Pumped UP Game Changer

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CrossFit WOD – Taking “Game Changer” to another level and pumping it UP

IMG_0804IMG_080721-15-9 Rep Rounds For Time:
Deadlift (275# M/185# W)
Box Jump (30″M/24″ W)

Strength Focus

Double Dumbbell Front Rack Walking Lunges
4 x 50′  – increase weight each set

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SO proud of these girls for working through their injuries and using CrossFit as rehabilitative, not just as their exercise workout. They put a lot of focus and attention to good form and moving well at what they CAN do so they can build strength back into their injured areas and make them a strong link in the chain! They are doing the workout alongside everyone else, but modifying it to fit their needs.  That is exactly what CrossFit is all about!  Don’t change the workout – preserve the stimulus.  We all need the same thing – knowing how to lift and move – but at different degrees of intensity in speed and load.

Great job, Jen and Brenna!

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Welcome to Michelle and Kevin, visiting us from CF Cape Cod and CF New England!

IMG_0783 IMG_0749 IMG_0798A common comment and misconception about CrossFit is that you can get HURT doing this stuff.  Our athletes do CrossFit for  exercise and sport, but they also do it for injury rehabilitation and injury prevention.  Most are not doing muscle ups and burpees in that rehab, but they are doing scaled versions of other well-known movements.  Deadlifts, front squats, kettlebell swings, and Turkish getups are common exercises in our foundational development, and they can also be part of our rehab plans.

In CrossFit, we see a large number of successful, high level athletes who can’t perform simple exercises like lunges without significantly compensating for muscular imbalances or lack of mobility.  CrossFit is what has actually exposed where the disconnect lies.  People are not taught how to move correctly!  We have become excellent at compensating for movement issues, but we are only one bad movement away from an ACL rupture or rotator cuff tear.  The reasons for our compensations could be the seated, sedentary culture of our country or the early specialization of sports in adolescence that don’t first develop foundations of proper movement patterns.

CrossFit is excellent at “making the invisible, visible”.   The best test of movement mechanics I know of is to ask someone to perform an air squat.  Watch their knees cave in, feet rotate out, and torso come forward and you have the reflection that they probably have weak and/or tight hips, immobile ankles, and a weak core.  Now the underlying issue of WHY they have patellar tendonitis, shin splints, or back pain is a little more evident.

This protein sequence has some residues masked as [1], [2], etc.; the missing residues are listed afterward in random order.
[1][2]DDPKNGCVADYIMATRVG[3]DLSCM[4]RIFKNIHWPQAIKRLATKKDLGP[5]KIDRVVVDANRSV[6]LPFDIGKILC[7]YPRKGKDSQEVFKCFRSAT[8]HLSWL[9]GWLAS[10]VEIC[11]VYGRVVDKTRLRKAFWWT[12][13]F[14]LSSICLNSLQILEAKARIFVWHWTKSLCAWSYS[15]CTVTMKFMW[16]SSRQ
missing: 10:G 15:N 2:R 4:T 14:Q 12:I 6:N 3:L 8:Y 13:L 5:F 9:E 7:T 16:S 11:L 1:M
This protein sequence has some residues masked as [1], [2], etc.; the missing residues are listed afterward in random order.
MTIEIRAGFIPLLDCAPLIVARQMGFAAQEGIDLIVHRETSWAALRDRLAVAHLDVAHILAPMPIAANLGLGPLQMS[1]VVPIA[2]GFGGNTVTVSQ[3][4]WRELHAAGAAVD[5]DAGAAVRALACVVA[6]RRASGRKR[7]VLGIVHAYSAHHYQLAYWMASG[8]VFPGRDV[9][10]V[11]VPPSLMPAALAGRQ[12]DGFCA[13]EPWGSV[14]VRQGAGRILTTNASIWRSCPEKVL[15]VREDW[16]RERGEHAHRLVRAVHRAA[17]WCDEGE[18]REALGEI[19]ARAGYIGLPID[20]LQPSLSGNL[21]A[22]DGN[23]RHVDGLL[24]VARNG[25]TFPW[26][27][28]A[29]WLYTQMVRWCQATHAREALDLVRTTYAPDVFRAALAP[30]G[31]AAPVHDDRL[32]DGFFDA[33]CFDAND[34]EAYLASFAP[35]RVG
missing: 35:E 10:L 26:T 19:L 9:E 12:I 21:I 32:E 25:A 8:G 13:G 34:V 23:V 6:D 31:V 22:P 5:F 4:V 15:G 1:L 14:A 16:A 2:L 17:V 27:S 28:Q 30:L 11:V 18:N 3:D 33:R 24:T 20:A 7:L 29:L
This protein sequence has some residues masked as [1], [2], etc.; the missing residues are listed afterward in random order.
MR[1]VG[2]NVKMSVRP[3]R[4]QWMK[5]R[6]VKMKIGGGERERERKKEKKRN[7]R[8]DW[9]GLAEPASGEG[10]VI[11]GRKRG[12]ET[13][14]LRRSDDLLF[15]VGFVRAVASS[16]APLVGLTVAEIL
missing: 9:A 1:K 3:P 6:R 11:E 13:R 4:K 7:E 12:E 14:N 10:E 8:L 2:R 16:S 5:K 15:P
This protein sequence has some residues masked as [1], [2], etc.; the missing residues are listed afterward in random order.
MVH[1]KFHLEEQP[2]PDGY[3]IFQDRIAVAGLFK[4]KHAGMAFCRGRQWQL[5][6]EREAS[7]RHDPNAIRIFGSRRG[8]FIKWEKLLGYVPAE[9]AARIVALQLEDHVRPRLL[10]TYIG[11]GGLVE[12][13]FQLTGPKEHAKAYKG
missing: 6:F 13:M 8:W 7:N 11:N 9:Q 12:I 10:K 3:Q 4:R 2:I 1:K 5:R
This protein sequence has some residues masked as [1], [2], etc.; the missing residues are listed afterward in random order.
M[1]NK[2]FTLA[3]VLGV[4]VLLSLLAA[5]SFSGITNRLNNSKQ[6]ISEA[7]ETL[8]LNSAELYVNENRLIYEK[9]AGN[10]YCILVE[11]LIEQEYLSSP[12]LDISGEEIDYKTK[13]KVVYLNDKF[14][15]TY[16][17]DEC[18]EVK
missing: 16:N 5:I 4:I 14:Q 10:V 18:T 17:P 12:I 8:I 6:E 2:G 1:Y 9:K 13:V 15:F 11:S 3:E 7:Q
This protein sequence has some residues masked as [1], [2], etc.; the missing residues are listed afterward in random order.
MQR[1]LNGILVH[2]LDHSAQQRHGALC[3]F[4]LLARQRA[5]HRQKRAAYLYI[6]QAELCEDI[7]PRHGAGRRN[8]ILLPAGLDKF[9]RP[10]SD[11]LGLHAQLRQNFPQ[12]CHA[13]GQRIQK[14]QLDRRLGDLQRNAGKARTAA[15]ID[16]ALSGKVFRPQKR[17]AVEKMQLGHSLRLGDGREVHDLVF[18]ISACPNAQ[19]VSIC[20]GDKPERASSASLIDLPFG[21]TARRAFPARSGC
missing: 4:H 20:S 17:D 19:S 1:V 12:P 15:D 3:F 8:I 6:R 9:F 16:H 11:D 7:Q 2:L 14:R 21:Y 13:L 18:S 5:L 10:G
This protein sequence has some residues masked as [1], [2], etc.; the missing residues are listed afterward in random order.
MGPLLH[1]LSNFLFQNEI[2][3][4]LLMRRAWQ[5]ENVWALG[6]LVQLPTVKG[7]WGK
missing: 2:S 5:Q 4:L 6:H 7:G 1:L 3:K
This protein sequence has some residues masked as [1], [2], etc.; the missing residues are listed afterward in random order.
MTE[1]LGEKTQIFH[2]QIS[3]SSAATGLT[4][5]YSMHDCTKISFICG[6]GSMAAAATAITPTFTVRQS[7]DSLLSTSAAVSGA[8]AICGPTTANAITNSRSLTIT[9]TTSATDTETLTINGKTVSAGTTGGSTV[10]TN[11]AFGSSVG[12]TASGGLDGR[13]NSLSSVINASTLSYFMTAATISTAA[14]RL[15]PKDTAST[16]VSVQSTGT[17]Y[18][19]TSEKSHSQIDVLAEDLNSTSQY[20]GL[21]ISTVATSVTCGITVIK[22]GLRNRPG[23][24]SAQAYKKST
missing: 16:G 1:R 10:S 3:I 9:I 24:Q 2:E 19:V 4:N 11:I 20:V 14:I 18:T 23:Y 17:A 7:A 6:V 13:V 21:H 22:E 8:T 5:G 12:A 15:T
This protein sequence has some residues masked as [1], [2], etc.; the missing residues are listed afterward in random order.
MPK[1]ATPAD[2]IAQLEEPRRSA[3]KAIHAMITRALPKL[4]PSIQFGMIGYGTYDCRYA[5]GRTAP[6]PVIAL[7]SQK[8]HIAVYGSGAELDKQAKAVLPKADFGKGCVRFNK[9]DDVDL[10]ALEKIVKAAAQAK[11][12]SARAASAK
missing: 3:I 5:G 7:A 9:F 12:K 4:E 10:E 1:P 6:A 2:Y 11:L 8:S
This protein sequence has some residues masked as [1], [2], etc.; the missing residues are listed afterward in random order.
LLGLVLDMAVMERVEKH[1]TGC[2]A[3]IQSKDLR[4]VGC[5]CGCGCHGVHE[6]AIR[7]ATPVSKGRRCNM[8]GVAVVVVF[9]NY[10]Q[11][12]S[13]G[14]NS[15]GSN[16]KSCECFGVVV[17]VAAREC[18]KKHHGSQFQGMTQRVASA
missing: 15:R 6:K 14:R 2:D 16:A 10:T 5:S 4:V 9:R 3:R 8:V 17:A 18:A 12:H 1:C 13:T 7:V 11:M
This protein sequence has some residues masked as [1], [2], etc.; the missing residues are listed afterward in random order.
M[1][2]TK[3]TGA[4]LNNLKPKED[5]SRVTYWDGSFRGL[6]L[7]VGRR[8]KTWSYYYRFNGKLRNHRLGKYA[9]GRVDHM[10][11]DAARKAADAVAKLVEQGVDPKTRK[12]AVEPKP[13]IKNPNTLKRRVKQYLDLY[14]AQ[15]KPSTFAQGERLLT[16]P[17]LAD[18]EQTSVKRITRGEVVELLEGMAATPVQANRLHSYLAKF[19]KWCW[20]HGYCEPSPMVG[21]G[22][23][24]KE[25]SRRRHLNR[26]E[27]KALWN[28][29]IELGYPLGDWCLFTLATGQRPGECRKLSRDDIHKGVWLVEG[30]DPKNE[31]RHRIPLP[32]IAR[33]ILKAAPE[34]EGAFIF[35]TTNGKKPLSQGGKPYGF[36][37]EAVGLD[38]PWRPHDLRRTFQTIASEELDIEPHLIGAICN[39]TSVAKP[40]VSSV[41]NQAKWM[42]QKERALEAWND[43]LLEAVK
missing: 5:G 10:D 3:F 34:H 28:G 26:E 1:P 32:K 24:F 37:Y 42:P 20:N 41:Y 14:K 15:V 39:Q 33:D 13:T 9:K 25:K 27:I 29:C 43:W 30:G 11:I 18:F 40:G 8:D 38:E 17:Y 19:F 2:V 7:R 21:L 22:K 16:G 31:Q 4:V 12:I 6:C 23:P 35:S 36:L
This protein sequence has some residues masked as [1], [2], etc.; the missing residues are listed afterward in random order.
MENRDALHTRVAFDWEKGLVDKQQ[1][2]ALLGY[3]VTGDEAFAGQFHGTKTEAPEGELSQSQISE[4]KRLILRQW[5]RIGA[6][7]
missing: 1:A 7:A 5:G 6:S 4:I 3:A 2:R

Move correctly, using correct movement patterns.  Reinforcing and strengthening these functional movement patterns is the most effective form of injury prevention and rehabilitation.

People are getting injured because they are compensating for their own movement issues and then loading those bad positions with weight.  It is our job to identify and correct the underlying issues that prevent people from moving the way their bodies were made to and then educate them on proper movement and positioning for the other 23 hours they are not under our care.

We teach those mechanics and movement patterns, we watch the compensations and target them, and rehab and pre-hab through using functional movements.  We do this in our intro sessions, we do it in our Foundations classes, and we do it in our regular CrossFit workouts.  You don’t need to take a break from CrossFit to recover from an injury.  We encourage you to participate, but by changing the intensity and by altering the compensations, learning to move correctly.

If there is pain, the movement is incorrect.  Let us help you correct it and move without pain.  That often takes patience and dedicated work, with understanding that your training is a journey, not immediate and miraculous change.

Options for this kind of training are:

  1. Our new Foundations/Rehab classes starting in September at 6 am on Mondays and Wednesdays, 6 pm on Tuesdays and Thursdays.
  2. CORE classes on Thursdays at noon and Sundays at 10 am.
  3. Katie Lowe is also certified to test for imbalances through the FMS (Functional Movement Screen) and can provide training patterns to assist toward correcting those imbalances and compensations.  Set up an appointment with her for that test, and then we can help you with the right program for your specific needs.

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